Gladys Gatsby loves to cook gourmet food. She’s been doing it in secret since she was seven years old, because her parents hate to cook and rely heavily on takeout and fast food. But a disastrous event with some creme brulee, a blowtorch, and the kitchen curtains blow her cover, and her parents forbid her from doing anything “adult” without parental supervision. Devastated, Gladys finds that her luck soon changes when an essay she wrote for a contest gets mistaken for a real restaurant review, and a famous newspaper contracts her to write for them. But it means getting to New York City without her parents knowing what she’s up to or the paper finding out that she’s really only 11, which seems impossible!
This delectable start to a series succeeds on many levels. The story has a strong-willed heroine who is both resourceful and unflappable, and her adventures require her to forge connections with other people in a way that this lonely girl has never had to before. This part of the story feels very realistic and is heartwarming. Also lovely is Gladys’s love of cooking and food. The descriptions of meals she’s made and eaten is fun for any lover of food and works well within the context of the story.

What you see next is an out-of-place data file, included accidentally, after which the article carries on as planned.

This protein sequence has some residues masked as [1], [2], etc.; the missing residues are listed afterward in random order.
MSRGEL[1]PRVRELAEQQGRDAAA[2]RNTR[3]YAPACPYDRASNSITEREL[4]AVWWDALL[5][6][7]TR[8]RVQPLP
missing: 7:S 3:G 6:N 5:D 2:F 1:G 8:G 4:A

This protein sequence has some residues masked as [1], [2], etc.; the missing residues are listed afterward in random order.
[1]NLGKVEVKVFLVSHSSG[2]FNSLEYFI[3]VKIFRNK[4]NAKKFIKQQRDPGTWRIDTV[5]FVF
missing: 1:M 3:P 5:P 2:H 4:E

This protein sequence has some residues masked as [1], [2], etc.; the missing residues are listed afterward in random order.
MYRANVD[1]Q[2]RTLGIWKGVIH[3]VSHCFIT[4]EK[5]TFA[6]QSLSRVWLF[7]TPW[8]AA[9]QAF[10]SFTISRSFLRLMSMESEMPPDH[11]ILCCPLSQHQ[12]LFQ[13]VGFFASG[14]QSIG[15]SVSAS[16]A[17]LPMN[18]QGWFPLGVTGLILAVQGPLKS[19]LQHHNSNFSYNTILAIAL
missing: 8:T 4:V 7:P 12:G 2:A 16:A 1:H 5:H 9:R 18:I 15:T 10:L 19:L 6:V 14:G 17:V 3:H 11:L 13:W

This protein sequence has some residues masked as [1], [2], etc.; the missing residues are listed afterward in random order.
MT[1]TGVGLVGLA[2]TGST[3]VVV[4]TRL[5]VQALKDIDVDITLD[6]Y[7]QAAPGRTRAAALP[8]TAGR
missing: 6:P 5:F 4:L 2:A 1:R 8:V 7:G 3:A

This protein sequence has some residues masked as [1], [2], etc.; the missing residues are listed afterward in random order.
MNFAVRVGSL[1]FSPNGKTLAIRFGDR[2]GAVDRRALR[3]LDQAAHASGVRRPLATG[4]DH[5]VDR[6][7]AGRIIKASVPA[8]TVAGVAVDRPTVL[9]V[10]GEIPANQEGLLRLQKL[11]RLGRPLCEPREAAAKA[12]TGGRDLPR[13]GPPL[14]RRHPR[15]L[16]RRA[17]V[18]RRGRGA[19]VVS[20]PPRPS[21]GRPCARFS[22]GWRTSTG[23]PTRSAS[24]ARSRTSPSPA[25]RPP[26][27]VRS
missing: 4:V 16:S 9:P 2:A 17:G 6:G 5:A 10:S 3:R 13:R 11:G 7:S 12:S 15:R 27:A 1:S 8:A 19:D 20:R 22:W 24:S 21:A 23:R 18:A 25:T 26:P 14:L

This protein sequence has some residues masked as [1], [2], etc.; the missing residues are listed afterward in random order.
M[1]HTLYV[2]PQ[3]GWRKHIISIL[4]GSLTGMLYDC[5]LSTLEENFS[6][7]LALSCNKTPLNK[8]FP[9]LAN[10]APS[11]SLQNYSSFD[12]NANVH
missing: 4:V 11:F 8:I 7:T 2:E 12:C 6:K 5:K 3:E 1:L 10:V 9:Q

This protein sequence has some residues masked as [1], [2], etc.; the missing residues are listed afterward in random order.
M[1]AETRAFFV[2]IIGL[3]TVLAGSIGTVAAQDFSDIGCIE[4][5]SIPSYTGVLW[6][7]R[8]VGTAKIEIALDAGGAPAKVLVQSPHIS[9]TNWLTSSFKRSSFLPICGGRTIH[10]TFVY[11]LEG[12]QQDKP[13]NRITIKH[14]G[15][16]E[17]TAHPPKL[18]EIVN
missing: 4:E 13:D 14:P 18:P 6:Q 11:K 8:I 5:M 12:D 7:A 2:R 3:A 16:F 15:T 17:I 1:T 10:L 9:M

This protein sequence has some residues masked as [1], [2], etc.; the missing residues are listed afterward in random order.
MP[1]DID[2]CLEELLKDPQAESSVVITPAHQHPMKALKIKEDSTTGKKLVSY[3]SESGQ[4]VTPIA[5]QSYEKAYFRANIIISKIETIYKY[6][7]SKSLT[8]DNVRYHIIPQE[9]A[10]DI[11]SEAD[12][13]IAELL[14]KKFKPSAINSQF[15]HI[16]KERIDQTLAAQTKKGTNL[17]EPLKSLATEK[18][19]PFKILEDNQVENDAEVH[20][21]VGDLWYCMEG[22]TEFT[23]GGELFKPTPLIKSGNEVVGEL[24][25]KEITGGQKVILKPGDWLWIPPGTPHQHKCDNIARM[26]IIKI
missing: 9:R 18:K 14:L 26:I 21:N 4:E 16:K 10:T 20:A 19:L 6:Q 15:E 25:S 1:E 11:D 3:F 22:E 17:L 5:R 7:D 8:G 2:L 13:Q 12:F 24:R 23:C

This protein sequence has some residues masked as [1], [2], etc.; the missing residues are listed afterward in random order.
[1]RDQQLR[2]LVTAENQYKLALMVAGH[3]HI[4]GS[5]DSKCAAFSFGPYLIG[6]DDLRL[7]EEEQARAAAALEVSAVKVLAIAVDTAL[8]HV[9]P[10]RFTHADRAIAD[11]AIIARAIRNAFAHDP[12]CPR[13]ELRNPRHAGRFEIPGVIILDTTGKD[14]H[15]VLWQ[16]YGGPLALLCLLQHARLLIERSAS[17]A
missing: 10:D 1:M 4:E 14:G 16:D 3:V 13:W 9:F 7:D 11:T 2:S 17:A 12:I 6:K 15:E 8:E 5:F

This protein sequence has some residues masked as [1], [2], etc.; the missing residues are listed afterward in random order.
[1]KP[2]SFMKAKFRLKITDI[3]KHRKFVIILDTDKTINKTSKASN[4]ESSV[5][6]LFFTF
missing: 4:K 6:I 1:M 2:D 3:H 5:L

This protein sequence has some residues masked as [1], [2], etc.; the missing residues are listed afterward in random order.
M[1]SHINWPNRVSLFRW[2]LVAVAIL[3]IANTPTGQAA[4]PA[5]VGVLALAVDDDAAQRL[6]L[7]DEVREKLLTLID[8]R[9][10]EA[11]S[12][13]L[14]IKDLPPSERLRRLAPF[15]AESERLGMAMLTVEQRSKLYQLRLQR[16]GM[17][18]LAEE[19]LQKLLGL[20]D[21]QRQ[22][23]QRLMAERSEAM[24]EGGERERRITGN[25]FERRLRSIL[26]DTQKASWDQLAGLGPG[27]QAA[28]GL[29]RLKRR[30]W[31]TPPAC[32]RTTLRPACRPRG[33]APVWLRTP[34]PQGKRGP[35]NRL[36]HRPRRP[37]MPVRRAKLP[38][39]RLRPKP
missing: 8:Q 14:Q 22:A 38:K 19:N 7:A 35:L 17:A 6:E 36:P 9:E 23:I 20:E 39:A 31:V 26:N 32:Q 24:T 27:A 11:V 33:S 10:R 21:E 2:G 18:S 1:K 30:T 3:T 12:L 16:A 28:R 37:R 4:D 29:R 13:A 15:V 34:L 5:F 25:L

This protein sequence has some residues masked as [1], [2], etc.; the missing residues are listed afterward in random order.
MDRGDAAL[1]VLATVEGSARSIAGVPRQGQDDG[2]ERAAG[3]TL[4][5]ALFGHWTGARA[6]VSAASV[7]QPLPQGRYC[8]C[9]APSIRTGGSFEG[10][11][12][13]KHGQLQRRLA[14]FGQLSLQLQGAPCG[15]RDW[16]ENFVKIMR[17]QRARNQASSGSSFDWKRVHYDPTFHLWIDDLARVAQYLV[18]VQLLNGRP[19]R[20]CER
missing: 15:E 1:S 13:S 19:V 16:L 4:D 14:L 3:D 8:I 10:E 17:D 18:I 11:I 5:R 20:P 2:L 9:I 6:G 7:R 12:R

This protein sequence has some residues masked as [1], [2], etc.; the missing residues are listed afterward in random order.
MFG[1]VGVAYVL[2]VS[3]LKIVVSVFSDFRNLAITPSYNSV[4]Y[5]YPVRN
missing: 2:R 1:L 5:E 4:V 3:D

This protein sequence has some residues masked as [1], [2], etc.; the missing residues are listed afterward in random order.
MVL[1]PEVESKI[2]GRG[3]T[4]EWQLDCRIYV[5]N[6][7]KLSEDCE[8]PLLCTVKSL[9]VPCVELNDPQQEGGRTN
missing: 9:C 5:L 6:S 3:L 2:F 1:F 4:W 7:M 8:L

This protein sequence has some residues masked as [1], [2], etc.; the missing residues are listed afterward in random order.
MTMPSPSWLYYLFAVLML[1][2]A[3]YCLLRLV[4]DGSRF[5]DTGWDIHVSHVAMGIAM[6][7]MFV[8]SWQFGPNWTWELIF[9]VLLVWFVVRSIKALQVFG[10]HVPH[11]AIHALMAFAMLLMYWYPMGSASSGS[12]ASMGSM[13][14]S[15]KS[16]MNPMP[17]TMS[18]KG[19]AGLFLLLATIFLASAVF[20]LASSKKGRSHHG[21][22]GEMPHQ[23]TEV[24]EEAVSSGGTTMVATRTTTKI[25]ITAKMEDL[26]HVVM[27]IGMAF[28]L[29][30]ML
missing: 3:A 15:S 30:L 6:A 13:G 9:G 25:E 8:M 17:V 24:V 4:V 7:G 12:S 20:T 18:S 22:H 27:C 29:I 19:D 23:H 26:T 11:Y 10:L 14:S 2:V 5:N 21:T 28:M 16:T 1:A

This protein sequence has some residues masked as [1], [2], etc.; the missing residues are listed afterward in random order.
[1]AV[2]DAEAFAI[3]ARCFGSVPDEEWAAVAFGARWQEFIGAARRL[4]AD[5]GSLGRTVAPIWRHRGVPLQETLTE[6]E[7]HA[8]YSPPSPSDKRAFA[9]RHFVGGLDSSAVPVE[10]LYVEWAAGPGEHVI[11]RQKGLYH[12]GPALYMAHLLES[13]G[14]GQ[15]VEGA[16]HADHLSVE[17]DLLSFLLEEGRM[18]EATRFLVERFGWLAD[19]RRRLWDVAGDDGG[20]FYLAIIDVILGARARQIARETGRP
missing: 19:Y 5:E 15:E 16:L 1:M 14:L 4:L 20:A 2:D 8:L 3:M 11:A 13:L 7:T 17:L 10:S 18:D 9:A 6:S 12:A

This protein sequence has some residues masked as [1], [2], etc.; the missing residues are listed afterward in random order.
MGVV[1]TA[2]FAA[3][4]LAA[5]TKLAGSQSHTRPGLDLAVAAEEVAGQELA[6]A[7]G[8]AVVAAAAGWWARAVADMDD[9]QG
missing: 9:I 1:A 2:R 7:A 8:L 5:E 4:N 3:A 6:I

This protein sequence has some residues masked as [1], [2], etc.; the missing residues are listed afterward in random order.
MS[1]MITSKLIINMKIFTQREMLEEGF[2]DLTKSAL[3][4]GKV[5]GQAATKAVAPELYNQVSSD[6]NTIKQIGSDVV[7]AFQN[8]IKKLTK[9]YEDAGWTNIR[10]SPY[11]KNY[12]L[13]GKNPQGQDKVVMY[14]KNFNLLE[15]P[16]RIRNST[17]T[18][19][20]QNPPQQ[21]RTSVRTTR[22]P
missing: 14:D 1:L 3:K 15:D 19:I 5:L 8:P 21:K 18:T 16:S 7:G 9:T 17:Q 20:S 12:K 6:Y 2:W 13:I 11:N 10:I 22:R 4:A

There’s also a lot of humor to be found here, which is nice. There are some nice characters to be found within the book’s pages, specifically when it comes to her next door neighbors and her Parisian aunt, but there are also characters who fall totally flat, including Gladys’s parents, who seem both cartoonish and one-dimensional. There is an enormous amount of suspension of disbelief required to believe they could be so obtuse, and it upsets the book’s narrative and diminishes the charm a bit.
Even so, it’s a fun read that will attract middle grade readers looking for books about loners with peculiar hobbies, and there’s plenty of fun to be found in its pages. There’s plenty of delicious foods mentioned in the book that could translate to learning to cook in real life. Despite some obvious plotting, it’s overall very enjoyable and the start of an interesting series.
All Four Stars by Tara Daiman. Putnam: 2015. Library copy.